How do I train my pet to use ramps?
Would my dog or cat even use it?
This is a question that comes up rather frequently for us, and if I were in the market for a ramp for my dog, I would be interested in the same information. Teaching your dog to utilize a dog ramp is far simpler than teaching your dog to “sit” most of the time and is likely to be the easiest sort of dog training that you will ever attempt to teach your dog. Why?
Because it is about to become abundantly clear to you that your dog will enjoy making use of it practically immediately! Dogs absolutely adore being able to walk up ramps onto couches and beds because it gives them the impression that they are a larger member of the home pack and makes them feel more similar to you. In point of fact, we have never dealt with a customer who possessed a dog that refused to use the ramp after purchasing one from us. Some of the dogs did not want to use it right away for a variety of reasons, such that they did not trust it, that they were terrified of it, and so on. After a couple of days, however, things got moving in the right direction. If you notice that your dog will not utilize the dog ramp immediately after you have built it up, the information in the following section is for you.
Dog Ramp Training 101
Okay, so that might not be 101 steps, but it’s definitely worth 102!
It won’t take much time or effort to teach your dog how to use a dog ramp. If you can show your dog that it is nothing to be terrified of and even something to be rewarded for using, then they will be pleased and even quite proud to go up and down it. If you can show your dog that it is nothing to be afraid of and even something to be awarded for using, then they will. They are having a good time, and you are having an even better time watching them, not to mention that it may prevent you from having to pay a hefty sum for veterinary care in the future. Your dog can become accustomed to the ramp in a few different ways, and we are going to begin with goodies as the first method.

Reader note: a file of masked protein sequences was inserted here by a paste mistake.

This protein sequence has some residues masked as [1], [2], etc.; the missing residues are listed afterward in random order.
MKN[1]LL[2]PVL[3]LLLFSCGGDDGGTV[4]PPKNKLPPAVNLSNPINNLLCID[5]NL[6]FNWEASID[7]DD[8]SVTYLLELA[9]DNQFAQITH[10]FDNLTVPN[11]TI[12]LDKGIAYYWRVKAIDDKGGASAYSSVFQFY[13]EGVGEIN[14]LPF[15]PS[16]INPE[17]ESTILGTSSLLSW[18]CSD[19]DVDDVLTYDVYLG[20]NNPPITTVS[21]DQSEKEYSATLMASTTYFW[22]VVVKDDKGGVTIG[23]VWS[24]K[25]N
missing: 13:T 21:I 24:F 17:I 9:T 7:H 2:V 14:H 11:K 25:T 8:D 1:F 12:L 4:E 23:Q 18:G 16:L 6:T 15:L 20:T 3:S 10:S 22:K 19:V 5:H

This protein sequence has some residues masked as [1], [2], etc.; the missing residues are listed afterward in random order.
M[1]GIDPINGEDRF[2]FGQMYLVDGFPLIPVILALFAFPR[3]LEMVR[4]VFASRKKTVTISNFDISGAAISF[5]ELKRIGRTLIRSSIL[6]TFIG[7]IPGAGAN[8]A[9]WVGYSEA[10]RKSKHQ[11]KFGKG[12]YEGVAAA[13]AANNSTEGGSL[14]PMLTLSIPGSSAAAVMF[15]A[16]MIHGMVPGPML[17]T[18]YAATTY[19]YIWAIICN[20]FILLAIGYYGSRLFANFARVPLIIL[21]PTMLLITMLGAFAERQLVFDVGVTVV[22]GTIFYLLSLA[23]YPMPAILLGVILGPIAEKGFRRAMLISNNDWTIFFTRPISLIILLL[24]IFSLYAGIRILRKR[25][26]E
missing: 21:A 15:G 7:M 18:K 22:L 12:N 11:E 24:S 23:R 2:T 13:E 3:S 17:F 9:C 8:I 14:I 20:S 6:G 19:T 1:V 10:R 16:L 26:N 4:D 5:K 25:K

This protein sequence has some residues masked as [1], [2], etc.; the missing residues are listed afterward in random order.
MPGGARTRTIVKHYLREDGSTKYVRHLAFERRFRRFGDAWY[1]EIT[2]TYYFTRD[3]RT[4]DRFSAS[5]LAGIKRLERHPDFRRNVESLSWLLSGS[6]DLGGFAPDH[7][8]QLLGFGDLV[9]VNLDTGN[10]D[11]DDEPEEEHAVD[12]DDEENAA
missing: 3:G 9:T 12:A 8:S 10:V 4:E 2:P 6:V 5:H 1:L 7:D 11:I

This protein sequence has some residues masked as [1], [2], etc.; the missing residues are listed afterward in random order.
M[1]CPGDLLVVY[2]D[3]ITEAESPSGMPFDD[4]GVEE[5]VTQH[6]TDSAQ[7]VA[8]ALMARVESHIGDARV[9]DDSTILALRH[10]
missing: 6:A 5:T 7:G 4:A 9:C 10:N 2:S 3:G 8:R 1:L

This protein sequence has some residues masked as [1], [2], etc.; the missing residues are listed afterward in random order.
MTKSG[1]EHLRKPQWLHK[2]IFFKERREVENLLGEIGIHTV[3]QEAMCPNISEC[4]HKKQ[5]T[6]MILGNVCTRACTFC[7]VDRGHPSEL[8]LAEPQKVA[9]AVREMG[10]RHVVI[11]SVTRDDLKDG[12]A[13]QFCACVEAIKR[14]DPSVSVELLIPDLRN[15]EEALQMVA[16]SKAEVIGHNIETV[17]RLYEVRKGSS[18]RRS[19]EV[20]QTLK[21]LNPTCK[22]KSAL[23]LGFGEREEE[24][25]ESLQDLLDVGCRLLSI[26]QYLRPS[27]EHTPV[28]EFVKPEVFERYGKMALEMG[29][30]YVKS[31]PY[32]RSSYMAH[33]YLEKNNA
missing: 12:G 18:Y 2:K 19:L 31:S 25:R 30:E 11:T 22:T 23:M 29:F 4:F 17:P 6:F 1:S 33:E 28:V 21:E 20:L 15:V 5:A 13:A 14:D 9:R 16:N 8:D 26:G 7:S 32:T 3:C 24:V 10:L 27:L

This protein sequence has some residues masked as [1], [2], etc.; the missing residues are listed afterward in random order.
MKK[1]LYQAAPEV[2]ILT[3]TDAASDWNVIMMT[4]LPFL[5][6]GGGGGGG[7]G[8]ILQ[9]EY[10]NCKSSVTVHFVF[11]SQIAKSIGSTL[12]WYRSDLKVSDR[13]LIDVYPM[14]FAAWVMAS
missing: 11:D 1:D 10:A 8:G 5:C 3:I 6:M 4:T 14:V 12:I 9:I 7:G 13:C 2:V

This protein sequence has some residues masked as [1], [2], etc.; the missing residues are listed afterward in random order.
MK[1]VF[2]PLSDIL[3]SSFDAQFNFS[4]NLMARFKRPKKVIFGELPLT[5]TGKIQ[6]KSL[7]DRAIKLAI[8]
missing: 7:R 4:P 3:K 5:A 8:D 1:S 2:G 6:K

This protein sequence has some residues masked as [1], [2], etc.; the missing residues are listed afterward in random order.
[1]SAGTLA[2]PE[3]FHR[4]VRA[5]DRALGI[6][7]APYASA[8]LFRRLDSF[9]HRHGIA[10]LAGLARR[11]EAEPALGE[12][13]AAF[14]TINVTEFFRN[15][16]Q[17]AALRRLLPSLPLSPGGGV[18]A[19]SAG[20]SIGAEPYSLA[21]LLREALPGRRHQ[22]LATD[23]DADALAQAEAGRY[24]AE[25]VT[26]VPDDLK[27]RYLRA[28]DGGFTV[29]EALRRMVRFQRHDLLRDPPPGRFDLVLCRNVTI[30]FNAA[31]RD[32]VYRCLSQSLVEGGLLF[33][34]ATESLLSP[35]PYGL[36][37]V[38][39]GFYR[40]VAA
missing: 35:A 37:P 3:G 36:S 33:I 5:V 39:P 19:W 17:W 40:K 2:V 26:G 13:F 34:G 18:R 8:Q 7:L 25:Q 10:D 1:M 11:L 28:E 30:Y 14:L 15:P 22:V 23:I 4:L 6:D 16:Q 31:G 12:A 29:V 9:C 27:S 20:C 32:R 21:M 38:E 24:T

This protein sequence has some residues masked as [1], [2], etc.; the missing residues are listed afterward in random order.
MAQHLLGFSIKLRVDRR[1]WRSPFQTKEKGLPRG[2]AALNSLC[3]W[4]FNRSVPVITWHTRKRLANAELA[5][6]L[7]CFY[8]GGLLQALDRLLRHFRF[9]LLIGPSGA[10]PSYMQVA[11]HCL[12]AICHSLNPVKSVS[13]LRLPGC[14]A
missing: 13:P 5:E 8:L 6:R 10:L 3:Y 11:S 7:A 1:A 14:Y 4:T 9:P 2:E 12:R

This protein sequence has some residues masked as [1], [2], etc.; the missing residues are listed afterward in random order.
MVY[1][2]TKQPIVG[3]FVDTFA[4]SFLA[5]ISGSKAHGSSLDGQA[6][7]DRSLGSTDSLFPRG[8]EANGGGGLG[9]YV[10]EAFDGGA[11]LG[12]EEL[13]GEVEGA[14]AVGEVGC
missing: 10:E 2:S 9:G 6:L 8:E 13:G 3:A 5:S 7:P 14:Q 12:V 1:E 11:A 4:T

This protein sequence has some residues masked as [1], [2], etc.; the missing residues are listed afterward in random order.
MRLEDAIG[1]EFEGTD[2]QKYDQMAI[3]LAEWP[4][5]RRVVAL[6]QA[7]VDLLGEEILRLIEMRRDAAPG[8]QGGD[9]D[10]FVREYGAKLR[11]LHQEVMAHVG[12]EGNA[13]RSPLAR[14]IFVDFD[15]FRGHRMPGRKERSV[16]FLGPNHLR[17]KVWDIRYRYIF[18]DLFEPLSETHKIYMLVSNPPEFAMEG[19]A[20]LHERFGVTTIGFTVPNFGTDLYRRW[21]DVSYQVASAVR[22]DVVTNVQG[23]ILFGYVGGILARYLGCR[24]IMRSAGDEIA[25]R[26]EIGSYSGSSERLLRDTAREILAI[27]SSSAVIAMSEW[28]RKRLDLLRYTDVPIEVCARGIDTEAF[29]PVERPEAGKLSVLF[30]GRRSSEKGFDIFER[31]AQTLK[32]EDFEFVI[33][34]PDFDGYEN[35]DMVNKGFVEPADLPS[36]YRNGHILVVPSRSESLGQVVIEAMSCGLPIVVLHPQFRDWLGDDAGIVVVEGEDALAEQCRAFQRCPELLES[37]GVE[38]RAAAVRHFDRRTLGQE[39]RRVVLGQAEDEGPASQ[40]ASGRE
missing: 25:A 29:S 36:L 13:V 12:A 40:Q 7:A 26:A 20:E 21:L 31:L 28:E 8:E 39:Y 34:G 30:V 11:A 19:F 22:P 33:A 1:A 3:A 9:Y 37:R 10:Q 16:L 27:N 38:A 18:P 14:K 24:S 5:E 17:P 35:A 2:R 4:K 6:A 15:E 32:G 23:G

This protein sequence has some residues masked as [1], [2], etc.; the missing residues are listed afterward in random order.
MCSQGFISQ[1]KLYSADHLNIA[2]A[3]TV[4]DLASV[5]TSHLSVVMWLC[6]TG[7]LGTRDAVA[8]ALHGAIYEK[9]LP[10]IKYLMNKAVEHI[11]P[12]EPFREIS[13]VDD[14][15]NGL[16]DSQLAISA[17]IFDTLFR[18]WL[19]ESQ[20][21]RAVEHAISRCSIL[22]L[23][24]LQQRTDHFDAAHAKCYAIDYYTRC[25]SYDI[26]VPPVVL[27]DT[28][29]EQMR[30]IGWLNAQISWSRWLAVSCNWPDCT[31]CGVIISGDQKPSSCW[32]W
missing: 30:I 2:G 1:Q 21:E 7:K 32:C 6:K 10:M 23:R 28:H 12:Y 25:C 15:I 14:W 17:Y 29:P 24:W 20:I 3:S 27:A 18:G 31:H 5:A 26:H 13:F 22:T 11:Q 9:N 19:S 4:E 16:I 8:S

Treats (baiting …lol).
It is common knowledge that our dogs will do just about anything for their favorite goodies, and it is also common knowledge that our dogs will almost always follow the “reward” wherever it goes. Bring out the meal or reward that your dog enjoys the most. To get their mouths watering and get them ready for some ramp action, you should give them one for sitting or for something else that they are already accustomed with as a starting point. Now, you need to coax the dog to follow the treat all the way up to the base of the ramp, and you need to get their feet (at least their front feet) onto the ramp. Now it’s time to give them the treat, and you should also lavish him or them with praise.